High-Frequency and Model-Free Volatility Estimators
Robert Ślepaczuk and
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Grzegorz Zakrzewski: Deutsche Bank PBC S.A.
No 2009-13, Working Papers from Faculty of Economic Sciences, University of Warsaw
This paper focuses on volatility of financial markets, which is one of the most important issues in finance, especially with regard to modeling high-frequency data. Risk management, asset pricing and option valuation techniques are the areas where the concept of volatility estimators (consistent, unbiased and the most efficient) is of crucial concern. Our intention was to find the best estimator of true volatility taking into account the latest investigations in finance literature. Basing on the methodology presented in Parkinson (1980), Garman and Klass (1980), Rogers and Satchell (1991), Yang and Zhang (2000), Andersen et al. (1997, 1998, 1999a, 199b), Hansen and Lunde (2005, 2006b) and Martens (2007), we computed the various model-free volatility estimators and compared them with classical volatility estimator, most often used in financial models. In order to reveal the information set hidden in high-frequency data, we utilized the concept of realized volatility and realized range. Calculating our estimator, we carefully focused on Δ (the interval used in calculation), n (the memory of the process) and q (scaling factor for scaled estimators). Our results revealed that the appropriate selection of Δ and n plays a crucial role when we try to answer the question concerning the estimator efficiency, as well as its accuracy. Having nine estimators of volatility, we found that for optimal n (measured in days) and Δ (in minutes) we obtain the most efficient estimator. Our findings confirmed that the best estimator should include information contained not only in closing prices but in the price range as well (range estimators). What is more important, we focused on the properties of the formula itself, independently of the interval used, comparing the estimator with the same Δ, n and q parameter. We observed that the formula of volatility estimator is not as important as the process of selection of the optimal parameter n or Δ. Finally, we focused on the asymmetry between market turmoil and adjustments of volatility. Next, we put stress on the implications of our results for well-known financial models which utilize classical volatility estimator as the main input variable.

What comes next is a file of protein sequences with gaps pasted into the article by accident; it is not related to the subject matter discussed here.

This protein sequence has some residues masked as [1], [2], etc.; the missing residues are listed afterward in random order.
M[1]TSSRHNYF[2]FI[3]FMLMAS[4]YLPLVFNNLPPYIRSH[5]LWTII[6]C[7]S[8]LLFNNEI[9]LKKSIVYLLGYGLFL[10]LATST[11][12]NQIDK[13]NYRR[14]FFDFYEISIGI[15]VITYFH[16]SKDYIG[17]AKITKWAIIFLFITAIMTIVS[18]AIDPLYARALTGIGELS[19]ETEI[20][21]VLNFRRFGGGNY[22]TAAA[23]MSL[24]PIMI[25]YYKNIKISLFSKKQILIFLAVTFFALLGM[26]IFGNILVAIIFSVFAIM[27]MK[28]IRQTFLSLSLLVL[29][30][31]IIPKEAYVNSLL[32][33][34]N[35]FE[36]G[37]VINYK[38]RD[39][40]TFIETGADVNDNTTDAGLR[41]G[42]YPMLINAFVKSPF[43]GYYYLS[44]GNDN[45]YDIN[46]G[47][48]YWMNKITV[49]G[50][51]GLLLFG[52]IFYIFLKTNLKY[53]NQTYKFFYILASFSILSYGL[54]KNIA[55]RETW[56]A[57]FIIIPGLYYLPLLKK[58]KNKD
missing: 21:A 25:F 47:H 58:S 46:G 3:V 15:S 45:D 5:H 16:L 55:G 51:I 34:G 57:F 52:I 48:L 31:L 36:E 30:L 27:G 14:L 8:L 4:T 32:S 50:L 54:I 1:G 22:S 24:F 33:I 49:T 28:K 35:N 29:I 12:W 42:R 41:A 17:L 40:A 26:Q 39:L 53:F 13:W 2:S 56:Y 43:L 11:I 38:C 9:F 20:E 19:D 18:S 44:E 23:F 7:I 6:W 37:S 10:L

Keywords: financial market volatility; high-frequency financial data; realized volatility and correlation; volatility forecasting; microstructure bias; the opening jump effect; the bid-ask bounce; autocovariance bias; daily patterns of volatility; emerging markets (search for similar items in EconPapers)
JEL-codes: G14 G15 C61 C22 (search for similar items in EconPapers)
Pages: 36 pages
New Economics Papers: this item is included in nep-ecm, nep-ets and nep-mst
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http://www.wne.uw.edu.pl/inf/wyd/WP/WNE_WP23.pdf First version, 2009 (application/pdf)
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Persistent link: https://EconPapers.repec.org/RePEc:war:wpaper:2009-13
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